THE LYNCHING.

The trial of the remaining five prisoners—Loch Mallory, Lou and Robert Thweat, James Elder and James Higgins—was in progress all yesterday. Late last night it came to an end and Judge Stark delivered his charge to the jury. The prisoners were given to the Sheriff, who had got as far as the door with them when two hundred men, at a signal, sprang upon him, yelling like demons and firing pistols in the air. Taking the prisoners, the mob hurried to the second story of the Court House, put nooses, which were already prepared, around their necks and swung them out of the windows. They died without a struggle, except Jim Elder, who had to be thrown heavily to the floor, tied and then hanged. The crowd in the court room, which had been listening to the argument of the counsel, jumped from the windows to the ground and rushed in every direction. Hundreds of shots were fired, but none at the prisoners. The bodies were guarded by the mob until they were sure they were dead, when the leader gave orders to disperse. "My men, to your homes," said he, and they immediately departed, going in three directions. They came in on horses, but went to the Court House on foot and were not discovered until they met the prisoners at the door. No outsider was allowed to approach the scene until all were pronounced dead, and then it was announced that the man who cut them down did so at his peril.Higgins and Elder in their death struggle got their ropes twisted, and in the morning were found hanging as if by one rope.Citizens say the cause of the lynching was the release of Murphy and Duffy the night before. The latter returned to the scene of the crime, which greatly excited the neighborhood, where they were believed guilty.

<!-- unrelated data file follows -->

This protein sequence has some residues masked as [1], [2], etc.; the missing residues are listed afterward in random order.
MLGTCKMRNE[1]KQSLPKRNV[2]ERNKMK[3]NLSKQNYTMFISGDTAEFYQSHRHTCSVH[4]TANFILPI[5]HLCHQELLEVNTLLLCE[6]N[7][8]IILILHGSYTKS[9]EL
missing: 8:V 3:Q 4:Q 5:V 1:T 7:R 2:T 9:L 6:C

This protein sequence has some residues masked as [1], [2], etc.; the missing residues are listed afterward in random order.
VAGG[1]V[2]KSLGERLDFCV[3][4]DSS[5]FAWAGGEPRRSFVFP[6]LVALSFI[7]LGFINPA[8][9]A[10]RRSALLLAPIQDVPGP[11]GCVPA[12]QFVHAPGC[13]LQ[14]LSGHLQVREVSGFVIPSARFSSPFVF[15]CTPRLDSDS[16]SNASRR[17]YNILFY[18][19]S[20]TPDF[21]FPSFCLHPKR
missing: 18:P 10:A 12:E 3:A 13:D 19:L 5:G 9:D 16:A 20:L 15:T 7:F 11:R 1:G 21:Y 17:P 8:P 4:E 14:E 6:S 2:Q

TWO MORE MEN LYNCHED.

After the lynching it was freely predicted that Duffy and Murphy would also be hanged before many hours. The mob divided and went in search of them. The predictions were not unwarranted. It now appears that one party rode off last night in the direction of the neighborhood where Laprade was murdered and came across Duffy. His body was found to-day, near Guthrie's, showing that he had shared the fate of his wretched accomplices at the Court House. It is also reported that Murphy, the other witness, and the last of the gang of black murderers, was caught and lynched. This makes nine men who have been lynched for the killing of Farmer Laprade. Twelve men have been lynched in Springfield in the last two years, two of whom—Sadler and Pierson—it is believed, were innocent. Ramsay was killed for shooting a young lady who is now alive, but the last nine it is thought, were guilty and deserved their fate. There is great excitement at Winchester also over the determination of a mob to lynch two prisoners charged with murder, and several companies of militia have been called out to protect the accused.

The State Senate this  morning unanimously adopted a resolution condemning the action of the mob at Springfield in taking prisoners from the custody of the court and putting them to death, and declaring that mobs must be suppressed if it takes the whole power of the State. The resolution calls upon the Governor to use all means for the arrest and punishment of the perpetrators of this crime, and promises the active co-operation of the Legislature.


 Thank you for joining me and as always, I hope I leave you with something to ponder.